And this leads inquiring minds to wonder — a) why do female reindeer have antlers at all? (other female members of the deer family do not), and b) why do they have them all winter, only to drop them after their calves are born in the spring?
It would seem to be a great advantage for females to keep those antlers over the winter as they gestate next year’s offspring. They need energy for reproduction, and the food is buried under the snow. Antlers would certainly be useful for removing snow so the reindeer can get to the forage. Larger-bodied males can withstand periods of low food availability better, and need to start re-growing antlers immediately in the spring so they will be ready to compete for mates in the summer and fall.
Now — about that red-nosed leader of Santa’s team. Rudolph, created by Robert May in 1939, is also pictured with antlers, so we must assume he is a she, as well as the rest of the team. But why make such a big deal about the red nose? Is there such a thing as a red-nosed reindeer?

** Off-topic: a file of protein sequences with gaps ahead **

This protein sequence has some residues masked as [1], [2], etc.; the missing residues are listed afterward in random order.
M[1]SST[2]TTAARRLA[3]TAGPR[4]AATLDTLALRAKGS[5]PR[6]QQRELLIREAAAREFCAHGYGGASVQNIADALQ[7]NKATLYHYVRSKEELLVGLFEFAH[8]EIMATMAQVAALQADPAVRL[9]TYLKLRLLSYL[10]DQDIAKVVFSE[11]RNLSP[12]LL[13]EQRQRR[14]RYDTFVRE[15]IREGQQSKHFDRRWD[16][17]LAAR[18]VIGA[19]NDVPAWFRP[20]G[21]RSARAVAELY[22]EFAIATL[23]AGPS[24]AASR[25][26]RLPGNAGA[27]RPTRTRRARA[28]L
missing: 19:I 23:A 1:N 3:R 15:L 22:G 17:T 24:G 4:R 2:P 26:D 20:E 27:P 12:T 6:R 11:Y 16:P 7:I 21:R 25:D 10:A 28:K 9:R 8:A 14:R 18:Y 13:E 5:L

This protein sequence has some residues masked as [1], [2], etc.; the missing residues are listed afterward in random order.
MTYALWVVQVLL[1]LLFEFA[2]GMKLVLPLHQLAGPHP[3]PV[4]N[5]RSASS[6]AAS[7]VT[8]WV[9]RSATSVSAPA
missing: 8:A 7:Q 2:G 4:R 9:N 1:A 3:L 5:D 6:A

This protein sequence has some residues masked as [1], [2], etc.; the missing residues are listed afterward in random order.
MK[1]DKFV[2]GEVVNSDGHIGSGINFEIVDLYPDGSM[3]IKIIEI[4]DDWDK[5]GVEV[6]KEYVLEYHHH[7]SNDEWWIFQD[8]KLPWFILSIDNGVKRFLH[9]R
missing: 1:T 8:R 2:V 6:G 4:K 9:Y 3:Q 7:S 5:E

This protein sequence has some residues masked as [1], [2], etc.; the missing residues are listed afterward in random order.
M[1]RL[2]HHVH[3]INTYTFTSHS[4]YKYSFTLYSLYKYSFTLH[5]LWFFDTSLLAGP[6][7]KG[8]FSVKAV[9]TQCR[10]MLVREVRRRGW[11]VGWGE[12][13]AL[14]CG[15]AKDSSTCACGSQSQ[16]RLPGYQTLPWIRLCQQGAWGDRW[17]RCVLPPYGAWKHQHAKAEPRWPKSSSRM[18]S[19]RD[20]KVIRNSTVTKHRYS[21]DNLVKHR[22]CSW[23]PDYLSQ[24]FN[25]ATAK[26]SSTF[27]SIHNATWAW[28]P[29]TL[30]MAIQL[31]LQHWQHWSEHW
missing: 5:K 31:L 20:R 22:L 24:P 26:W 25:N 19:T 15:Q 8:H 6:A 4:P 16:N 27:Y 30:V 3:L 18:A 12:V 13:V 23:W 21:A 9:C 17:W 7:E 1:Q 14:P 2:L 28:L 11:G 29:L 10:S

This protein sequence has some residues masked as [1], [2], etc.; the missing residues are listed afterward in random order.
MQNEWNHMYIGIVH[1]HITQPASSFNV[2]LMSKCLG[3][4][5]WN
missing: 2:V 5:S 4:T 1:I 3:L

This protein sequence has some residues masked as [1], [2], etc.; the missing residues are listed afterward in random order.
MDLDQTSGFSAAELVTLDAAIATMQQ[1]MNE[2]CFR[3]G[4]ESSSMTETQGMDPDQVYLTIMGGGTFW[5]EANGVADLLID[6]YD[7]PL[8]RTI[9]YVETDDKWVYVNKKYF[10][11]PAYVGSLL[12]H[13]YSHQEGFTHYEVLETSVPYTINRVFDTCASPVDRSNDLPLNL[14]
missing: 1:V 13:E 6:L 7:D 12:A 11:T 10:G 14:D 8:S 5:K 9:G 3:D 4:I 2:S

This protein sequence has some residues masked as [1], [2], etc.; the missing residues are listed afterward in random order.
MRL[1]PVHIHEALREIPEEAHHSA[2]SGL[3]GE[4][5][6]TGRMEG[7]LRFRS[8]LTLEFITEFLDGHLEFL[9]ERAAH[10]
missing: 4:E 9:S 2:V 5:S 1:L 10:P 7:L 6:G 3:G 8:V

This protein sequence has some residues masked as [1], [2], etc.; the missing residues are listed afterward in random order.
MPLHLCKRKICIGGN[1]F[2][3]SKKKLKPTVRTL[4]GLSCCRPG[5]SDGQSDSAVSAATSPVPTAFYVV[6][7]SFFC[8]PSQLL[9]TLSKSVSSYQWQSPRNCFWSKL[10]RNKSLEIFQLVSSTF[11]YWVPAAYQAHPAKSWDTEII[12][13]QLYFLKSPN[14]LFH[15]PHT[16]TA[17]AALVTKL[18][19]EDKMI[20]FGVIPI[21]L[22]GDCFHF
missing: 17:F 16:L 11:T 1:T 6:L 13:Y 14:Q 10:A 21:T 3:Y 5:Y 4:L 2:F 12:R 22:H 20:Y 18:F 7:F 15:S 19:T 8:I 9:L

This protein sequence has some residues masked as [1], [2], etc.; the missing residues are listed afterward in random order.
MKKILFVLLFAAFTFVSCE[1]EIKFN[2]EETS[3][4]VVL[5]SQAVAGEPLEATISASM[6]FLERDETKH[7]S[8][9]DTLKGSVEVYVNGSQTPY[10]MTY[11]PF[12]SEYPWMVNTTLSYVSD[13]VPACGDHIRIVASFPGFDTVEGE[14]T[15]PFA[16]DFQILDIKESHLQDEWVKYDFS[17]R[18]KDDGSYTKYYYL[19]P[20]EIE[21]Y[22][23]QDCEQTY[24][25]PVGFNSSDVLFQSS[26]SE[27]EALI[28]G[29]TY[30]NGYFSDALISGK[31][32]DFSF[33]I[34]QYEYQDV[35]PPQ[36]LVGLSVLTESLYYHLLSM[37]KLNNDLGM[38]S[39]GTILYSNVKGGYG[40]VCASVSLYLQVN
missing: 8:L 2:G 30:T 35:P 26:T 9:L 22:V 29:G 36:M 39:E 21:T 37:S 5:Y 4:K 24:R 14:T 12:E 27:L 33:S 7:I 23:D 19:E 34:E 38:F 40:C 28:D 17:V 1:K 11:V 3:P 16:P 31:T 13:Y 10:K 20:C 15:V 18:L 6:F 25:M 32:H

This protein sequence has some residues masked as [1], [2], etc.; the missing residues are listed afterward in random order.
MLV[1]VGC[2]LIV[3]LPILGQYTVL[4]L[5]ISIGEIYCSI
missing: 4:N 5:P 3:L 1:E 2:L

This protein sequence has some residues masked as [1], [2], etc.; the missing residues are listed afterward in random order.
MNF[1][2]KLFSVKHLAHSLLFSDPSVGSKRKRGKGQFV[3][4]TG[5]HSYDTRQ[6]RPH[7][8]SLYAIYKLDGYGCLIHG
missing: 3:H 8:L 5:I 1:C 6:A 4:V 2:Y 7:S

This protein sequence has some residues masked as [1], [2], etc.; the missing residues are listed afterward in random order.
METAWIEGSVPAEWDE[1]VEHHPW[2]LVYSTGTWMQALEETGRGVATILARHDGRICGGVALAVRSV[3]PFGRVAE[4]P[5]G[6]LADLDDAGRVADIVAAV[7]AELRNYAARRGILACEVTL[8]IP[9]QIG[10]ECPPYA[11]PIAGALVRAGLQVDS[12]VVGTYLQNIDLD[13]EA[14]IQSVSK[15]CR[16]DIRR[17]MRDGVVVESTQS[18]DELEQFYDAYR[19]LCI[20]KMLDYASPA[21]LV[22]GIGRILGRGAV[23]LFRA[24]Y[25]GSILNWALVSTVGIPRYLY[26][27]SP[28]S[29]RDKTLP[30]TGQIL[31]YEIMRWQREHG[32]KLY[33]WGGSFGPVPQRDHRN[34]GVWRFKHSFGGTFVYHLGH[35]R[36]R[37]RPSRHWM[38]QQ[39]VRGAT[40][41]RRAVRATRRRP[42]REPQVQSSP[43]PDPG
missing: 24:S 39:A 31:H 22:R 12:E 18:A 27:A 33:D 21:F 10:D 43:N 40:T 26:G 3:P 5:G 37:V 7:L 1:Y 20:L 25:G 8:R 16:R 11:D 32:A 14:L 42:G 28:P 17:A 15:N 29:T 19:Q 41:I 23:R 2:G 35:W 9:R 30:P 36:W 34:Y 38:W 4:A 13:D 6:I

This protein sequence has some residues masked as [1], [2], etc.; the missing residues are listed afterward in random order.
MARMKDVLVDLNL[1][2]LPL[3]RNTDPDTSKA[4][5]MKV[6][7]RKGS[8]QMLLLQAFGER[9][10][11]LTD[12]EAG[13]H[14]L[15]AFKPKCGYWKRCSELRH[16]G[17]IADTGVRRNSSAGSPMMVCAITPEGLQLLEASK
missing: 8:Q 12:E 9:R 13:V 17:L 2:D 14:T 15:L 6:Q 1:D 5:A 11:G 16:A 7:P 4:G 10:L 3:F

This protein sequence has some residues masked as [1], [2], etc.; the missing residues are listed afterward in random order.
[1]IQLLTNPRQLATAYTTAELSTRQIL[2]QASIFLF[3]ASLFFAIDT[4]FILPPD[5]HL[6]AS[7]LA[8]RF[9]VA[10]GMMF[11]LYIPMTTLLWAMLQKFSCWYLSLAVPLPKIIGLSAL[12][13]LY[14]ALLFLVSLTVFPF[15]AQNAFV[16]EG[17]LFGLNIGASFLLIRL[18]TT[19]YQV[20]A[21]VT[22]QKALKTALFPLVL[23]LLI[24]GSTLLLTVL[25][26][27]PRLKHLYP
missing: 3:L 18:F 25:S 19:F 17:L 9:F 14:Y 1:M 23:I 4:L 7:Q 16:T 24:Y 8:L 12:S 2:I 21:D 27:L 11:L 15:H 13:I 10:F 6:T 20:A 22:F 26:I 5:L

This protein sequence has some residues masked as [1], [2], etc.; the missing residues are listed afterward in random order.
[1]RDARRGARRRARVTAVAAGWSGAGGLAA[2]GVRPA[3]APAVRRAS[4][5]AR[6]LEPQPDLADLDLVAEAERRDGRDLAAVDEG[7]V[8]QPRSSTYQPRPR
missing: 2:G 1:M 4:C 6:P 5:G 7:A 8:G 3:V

The rosy pink nose of reindeer in the winter is due to high blood flow to the nasal area, which warms the nasal cavity, and thus the warms up the frigid air reindeer breathe in before it goes to the lungs. In addition, flushing the nasal cavity and head with blood from the central core of the reindeer’s body helps keep the animal’s brain warm. I suspect if we did the same thing when eating a slushy drink (like Jamba juice), we wouldn’t get an ice-cream headache.
So, let your kids and grandkids in on the real power behind Santa’s trip around the world on Christmas eve — female reindeer!
The backyard has been really quiet the past couple of weeks, as colder weather sets in and the daylight hours get shorter and shorter. Some days the birds don’t start visiting the feeders until after 9 a.m. Even the squirrels are quiescent, having long ago dug holes all over the backyard to store their walnuts.
But the red foxes make regular treks through the backyard early in the morning, looking for whatever they can find — which apparently isn’t much because they don’t stay more than a minute and then move on to the wetland area in back of the backyard.